If you are a parent of a college-bound student, be they in preschool, weaned on Mozart for Babies CDs, or high school, you already know that the admissions statistics are daunting. Case in point: a scant nine percent of students applying to Princeton are admitted, according to dean of admissions Janet Rapelye. For the class of 2009, Princeton received a record 16,077 applicants, a 17 percent increase over last year. Are you nervous yet? The average SAT scores of the accepted early admission applicants were 730 verbal, 730 math, and 94 percent are in the top 10 percent of their class.

Even if your child is not planning on applying to Princeton, it doesn’t hurt to get advice from experts such as Rapelye, who speaks on “Navigating the College Admissions Process” as part of Alumni Day, on campus on Saturday, February 26, at 10 a.m. The program is designed for alumni with children in grades 9 to 11 and is not technically open to the public. However, walk-ins the day of Alumni Day events are usually not turned away.

“Parents often treat their children’s college acceptances as a report card on their parenting,” writes Rapelye in a 2003 article posted on the Nobles School’s website. Rapelye is a 1977 graduate of that private school, located in Dedham, Massachusetts. She graduated from Williams College in 1981 and earned a masters at Stanford in 1985. In the article she advises parents and their children to focus on what is the best fit for the student, both intellectually and personally. “Selecting a college is not about where parents wish they had gone or about where they did go and want their child to follow. It’s also not about the Ivies.”

Rapelye says the admissions process is very different from 20 years ago, when many of today’s parents were applying to school. It is important, she says, to think of your child’s primary and secondary education not as a means to an end but rather as an experience in and of itself. Going to a “good” high school doesn’t give you a ticket in. “Nor should it,” she says.

The interview, for instance, is not weighed as heavily by admissions officers as it was in the past, says Rapelye. Instead, recommendations from those who know the student well at school are much more important. Rapelye served as dean of admissions for 12 years at Wellesley before coming to Princeton University, and in a 1999 article posted on Wellesley’s web site she writes: “Teachers recognize the tremendous responsibility of helping students present themselves in the best light,” she says. “The importance of each recommendation, coupled with requests from as many as a dozen students, can make the whole process very stressful for teachers.”

She offers the following advice for teachers and students in writing effective recommendations:

Don’t limit requests to teachers in your best subjects. Writing a meaningful recommendation for a top-notch student can be difficult. Teachers often feel that the student’s record stands for itself and that there is little the teacher can add. “We often encourage students to think beyond a teacher in whose class she has excelled. Some of the most telling and valuable recommendations are from teachers in whose class a student has struggled and really had to work hard,” Rapelye says. “These teachers are able to describe a student’s persistence, her determination, and desire to master concepts and course work.”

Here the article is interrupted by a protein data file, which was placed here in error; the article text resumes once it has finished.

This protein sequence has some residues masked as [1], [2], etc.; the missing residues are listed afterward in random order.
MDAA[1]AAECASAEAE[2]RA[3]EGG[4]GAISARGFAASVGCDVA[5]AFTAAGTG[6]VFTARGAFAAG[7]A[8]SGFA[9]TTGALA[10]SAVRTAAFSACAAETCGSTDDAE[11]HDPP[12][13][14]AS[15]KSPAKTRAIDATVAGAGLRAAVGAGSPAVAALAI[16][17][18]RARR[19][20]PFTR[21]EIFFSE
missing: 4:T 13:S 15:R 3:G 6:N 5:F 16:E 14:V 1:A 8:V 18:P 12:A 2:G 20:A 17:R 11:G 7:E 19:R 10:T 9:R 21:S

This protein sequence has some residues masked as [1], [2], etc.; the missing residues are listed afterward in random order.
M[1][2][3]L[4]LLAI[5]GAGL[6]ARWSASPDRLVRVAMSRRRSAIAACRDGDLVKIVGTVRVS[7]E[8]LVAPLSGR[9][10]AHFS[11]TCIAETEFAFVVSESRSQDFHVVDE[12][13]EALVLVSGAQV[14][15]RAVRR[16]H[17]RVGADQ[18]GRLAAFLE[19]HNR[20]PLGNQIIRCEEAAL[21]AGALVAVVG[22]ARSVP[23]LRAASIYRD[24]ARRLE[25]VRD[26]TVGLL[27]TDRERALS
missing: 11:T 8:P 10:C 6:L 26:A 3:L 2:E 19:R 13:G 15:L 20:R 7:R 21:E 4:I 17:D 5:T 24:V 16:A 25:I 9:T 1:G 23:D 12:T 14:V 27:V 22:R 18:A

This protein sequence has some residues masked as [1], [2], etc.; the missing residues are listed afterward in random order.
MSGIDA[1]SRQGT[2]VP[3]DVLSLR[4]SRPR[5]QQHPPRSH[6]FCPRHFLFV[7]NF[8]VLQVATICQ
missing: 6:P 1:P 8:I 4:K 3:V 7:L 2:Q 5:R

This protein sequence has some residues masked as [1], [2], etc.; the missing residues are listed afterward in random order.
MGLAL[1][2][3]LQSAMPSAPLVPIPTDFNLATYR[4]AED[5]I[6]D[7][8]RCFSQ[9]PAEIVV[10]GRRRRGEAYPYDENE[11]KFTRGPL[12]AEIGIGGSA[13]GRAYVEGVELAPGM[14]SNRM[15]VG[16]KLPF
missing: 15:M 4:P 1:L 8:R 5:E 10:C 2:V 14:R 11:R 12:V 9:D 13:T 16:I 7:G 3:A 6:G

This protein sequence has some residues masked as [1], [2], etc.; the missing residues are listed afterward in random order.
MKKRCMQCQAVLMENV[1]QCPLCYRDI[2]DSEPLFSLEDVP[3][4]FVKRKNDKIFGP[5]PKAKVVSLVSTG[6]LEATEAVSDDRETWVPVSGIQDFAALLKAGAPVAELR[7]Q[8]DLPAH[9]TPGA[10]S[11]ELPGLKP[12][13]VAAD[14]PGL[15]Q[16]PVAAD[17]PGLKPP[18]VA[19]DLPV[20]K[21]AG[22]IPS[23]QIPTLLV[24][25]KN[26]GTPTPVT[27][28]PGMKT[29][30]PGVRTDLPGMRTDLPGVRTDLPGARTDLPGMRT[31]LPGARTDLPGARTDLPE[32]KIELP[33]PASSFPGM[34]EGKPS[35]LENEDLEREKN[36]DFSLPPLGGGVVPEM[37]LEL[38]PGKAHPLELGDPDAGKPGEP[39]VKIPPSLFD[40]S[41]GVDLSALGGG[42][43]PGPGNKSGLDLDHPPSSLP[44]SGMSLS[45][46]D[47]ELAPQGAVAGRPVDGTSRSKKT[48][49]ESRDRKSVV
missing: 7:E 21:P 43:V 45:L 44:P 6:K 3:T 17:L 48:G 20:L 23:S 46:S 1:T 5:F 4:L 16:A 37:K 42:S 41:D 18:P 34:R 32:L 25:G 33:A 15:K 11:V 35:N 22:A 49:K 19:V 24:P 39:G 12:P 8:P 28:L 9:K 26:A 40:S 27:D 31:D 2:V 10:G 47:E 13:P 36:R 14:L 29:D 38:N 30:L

Talk before you write. “A student should talk with each teacher who is going to write a recommendation,” says Rapelye. “This conversation provides a context for the teacher’s recommendation. Find out where the student is applying and what type of program she is interested in and why. Talk about the student’s applications essays. We encourage teachers to ask students if there’s a particular aspect of her high school experience that the teacher should highlight in the recommendation.”

Write about the student’s progress. “The best recommendations are those that provide the ‘how’ and ‘why’ behind a student’s record of academic achievement,” says Rapelye. “What did the student struggle with? What made her stick with something academically challenging? We want to see that students have challenged themselves beyond the basic high school requirements, that they are not afraid to grapple with material that is new and perhaps difficult.”

Detailed and personal recommendations are best. “Although many teachers are hesitant to include personal observations about a student, we encourage them to do just that. Give examples of accomplishments. Note how the student worked with others in her class. Tell us what excited her. Rather than write solely about individual performance, tell us her role in the class,” notes Rapelye.

“The least useful recommendations are very generalized. Don’t say that a student is ‘excited about learning’ because that could describe anyone. Give an example of a project that really piqued her interest and how she put in extra effort just because she was fascinated by the topic.”

Don’t wait until the last minute. “Although it should go without saying, don’t wait until the last minute to begin writing or to ask for a recommendation,” says Rapelye. “We encourage students to think about which teachers they’d like to ask for recommendations around the end of their junior year. We encourage teachers to heed their own advice to students: don’t wait until the night before the deadline to write the recommendation. Just as with application essays, it’s easy to spot a recommendation that has been written at the last minute.”

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